It may be easy to overlook Georgia’s run game given how well the passing game came together against Missouri.
Among the talking points: Jake Fromm completing 18 of 26 passes for 326 yards, Javon Wims finishing with 95 yards receiving, Riley Ridley’s field awareness on his first quarter touchdown catch on third down.
It was a night in which head coach Kirby Smart’s offense “grew up from a passing standpoint”.
Still, the plethora of Georgia running backs continue to keep on keeping on. Saturday, this group started slowly, but finished strong.
In the first quarter, Nick Chubb, Sony Michel and Brian Herrien combined for just 10 yards rushing. Mecole Hardman added a 35-yard touchdown run. A combination of symptoms triggered Georgia’s slow start. According to Hardman, the biggest obstacle to running the ball early was the energy level shown by both teams.
“It wasn’t that we couldn’t run it,” Hardman said. “In the first quarter everything is so high energy and [Missouri] has a great d-line, so we had to wear them down.”
In addition that energy, a solid defensive Missouri defensive line, there is the fact that this is the SEC and defending the run is a conference staple.
“It’s hard running the ball in this league, I keep telling y’all it’s hard to run the ball,” Smart said. “Early. you have to earn it. You have to get the hard yards. You have to pound it. If you keep chopping, it will usually pay off with the backs we’ve got, but you aren’t just going to walk out there and have success running it in this league. You have to be able to throw and catch the ball.”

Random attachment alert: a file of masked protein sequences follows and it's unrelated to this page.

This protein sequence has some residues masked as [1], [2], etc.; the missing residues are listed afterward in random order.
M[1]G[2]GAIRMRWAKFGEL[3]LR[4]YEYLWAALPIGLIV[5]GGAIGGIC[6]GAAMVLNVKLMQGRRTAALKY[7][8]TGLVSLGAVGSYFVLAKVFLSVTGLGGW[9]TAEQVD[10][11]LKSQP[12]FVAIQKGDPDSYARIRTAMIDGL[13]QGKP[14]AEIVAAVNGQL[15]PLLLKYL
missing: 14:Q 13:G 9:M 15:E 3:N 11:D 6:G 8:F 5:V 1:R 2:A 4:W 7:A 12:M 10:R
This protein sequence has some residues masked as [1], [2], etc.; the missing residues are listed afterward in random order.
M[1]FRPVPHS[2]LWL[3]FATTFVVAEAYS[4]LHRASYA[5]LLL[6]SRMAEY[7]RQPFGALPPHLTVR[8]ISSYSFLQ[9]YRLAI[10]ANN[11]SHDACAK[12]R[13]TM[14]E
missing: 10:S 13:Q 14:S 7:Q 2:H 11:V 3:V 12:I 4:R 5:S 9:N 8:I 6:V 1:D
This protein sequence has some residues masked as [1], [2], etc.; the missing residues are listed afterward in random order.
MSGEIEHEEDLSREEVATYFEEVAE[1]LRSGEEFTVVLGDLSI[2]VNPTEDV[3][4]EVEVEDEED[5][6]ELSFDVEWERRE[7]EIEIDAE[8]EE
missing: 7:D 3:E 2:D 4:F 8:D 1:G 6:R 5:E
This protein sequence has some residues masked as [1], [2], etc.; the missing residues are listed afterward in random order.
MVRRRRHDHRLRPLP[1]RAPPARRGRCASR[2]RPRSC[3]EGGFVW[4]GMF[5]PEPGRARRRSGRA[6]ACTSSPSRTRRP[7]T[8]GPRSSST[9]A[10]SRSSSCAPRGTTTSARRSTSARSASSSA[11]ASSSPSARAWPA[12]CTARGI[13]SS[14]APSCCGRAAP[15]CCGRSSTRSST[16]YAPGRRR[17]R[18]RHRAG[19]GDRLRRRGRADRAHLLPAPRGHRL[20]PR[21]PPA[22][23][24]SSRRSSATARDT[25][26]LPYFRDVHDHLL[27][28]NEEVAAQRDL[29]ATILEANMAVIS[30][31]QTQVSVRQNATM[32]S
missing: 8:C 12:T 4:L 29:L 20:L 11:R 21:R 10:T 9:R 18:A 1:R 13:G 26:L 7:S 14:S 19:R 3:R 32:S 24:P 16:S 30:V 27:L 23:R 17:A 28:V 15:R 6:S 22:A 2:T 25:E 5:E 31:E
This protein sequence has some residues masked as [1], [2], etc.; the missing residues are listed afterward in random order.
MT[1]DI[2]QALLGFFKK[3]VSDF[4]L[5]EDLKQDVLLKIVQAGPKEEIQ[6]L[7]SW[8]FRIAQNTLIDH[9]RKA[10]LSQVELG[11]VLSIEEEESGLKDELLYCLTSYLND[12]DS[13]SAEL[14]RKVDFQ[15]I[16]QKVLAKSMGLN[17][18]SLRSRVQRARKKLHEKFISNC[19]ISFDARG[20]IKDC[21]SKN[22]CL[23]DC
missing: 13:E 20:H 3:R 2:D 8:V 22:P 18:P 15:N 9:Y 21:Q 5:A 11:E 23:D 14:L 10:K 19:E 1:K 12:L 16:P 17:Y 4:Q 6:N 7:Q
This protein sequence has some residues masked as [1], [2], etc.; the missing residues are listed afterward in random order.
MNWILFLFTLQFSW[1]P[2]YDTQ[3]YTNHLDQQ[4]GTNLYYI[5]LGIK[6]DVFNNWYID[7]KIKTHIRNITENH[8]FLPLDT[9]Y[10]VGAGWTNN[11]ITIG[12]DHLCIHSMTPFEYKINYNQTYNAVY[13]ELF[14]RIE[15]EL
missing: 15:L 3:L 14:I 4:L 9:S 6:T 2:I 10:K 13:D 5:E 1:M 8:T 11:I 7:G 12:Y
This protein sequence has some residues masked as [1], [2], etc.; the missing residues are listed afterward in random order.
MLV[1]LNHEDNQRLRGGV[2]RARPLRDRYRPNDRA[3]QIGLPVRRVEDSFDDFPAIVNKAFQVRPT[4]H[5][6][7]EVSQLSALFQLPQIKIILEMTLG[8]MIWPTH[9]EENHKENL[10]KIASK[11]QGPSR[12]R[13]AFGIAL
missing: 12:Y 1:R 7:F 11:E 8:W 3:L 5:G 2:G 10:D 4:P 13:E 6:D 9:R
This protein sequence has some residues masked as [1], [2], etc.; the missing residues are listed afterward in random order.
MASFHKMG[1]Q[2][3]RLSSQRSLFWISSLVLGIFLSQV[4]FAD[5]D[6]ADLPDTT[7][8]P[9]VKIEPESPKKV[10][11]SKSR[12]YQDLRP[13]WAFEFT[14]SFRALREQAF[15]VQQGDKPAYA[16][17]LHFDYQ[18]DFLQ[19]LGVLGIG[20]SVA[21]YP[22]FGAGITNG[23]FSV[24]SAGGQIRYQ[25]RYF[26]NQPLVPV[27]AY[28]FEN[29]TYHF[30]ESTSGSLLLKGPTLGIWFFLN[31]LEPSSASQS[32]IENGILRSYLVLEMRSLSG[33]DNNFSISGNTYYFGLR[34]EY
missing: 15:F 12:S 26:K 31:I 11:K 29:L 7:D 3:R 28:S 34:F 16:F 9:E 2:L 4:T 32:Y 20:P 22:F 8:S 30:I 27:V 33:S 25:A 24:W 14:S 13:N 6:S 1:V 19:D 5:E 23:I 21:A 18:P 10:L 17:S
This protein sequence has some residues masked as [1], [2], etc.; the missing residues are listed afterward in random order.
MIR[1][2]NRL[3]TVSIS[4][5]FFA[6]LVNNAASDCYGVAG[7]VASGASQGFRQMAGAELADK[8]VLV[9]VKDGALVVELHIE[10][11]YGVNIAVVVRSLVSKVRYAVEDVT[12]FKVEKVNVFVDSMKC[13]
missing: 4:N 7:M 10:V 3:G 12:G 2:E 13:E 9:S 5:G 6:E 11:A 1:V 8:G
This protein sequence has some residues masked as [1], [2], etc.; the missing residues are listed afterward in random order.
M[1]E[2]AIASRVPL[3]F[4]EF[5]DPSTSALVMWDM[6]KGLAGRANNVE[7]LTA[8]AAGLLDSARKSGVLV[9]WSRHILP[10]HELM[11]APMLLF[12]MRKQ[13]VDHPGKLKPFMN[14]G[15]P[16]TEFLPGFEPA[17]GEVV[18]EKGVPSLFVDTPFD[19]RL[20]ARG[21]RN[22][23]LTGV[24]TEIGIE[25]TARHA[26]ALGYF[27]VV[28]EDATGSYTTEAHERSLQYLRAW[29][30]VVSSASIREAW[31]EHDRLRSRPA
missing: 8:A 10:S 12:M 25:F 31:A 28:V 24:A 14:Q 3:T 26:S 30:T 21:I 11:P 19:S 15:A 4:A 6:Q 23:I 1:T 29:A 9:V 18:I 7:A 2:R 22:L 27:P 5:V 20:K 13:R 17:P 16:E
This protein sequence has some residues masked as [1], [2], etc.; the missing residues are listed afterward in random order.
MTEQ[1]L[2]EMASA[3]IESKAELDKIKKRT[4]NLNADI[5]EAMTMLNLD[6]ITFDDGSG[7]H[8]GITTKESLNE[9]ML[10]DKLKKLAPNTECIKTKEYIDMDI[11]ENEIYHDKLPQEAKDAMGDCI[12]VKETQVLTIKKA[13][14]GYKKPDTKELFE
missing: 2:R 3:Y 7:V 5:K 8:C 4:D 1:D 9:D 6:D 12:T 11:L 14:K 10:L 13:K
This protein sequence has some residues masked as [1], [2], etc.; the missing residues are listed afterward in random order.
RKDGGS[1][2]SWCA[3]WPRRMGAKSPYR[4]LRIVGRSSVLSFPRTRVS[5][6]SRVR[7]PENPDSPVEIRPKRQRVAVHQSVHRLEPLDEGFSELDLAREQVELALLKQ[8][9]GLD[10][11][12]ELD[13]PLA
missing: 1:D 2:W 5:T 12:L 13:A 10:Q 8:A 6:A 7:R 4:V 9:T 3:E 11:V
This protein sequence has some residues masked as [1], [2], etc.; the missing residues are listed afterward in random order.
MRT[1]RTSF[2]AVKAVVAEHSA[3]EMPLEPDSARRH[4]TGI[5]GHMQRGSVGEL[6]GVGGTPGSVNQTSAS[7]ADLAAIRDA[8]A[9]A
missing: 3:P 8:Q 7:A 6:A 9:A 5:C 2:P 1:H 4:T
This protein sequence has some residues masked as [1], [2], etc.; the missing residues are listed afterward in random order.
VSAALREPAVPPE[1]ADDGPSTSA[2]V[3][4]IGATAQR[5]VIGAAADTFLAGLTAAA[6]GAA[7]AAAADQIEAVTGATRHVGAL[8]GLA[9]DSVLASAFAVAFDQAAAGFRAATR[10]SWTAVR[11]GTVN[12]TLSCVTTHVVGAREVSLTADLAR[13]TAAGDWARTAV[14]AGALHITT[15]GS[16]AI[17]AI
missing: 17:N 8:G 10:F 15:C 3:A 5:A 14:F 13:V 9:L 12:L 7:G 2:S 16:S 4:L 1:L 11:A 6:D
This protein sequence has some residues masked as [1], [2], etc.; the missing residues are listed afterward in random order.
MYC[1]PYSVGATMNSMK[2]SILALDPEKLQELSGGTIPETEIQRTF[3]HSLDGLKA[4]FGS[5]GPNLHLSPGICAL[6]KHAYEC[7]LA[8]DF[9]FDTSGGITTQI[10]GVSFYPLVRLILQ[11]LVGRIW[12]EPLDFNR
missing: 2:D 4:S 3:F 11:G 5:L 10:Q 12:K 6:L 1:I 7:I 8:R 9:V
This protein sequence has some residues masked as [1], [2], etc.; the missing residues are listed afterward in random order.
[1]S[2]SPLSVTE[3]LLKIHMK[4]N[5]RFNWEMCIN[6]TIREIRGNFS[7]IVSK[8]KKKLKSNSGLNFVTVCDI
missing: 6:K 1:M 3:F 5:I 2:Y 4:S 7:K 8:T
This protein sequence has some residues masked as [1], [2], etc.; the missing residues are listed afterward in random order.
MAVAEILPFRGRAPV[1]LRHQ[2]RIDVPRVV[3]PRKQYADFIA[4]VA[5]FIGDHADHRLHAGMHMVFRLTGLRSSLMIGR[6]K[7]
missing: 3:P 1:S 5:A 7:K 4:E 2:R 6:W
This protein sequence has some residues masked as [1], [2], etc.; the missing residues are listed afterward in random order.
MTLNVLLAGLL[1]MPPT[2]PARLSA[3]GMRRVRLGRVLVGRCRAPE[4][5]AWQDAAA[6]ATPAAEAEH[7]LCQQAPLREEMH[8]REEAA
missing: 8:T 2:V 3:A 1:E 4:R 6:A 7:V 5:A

And that was precisely what the Georgia offense did, as all of UGA’s 75 yards in its second touchdown drive came from the air. Hardman said this needed to happen in order to free up the backs.
“Eventually we are able to get the running game going, that’s why the passing game came in,” Hardman said. “We had to throw the ball on the outside a little bit and get the box number down. Then, when we did that, we figured out we were able to run the ball.”
And run the ball they did, as Georgia would go on to finish the night with 370 total rushing yards. Freshman D’Andre Swift led the charge for the tailbacks with 94 total rushing yards, 71 of those coming off of one run in the third quarter. Swift’s 71-yarder was Georgia’s longest run from the line of scrimmage and was the longest run by a Georgia running back since Nick Chubb’s 83-yard touchdown run against Alabama in 2015.
Sony Michel also contributed to the team’s rushing yards, adding 88 yards and two touchdowns to the mix.
All of this to say that while it took a few minutes, Georgia’s tailbacks were not going to go away quietly against Missouri. And because of this, the offense was able to see its most balanced performance yet.
Georgia gained 370 yards on the ground and 326 in the air. UGA would have finished with 700 total offensive yards had Fromm not taken a knee on the game’s final snap. It was a balance that the Bulldogs needed to see in order to become a better, well-rounded offense.
“There is always intent [to get the passing game involved],” Smart said. “You want to be balanced and to be balanced you have to be able to run and throw it.”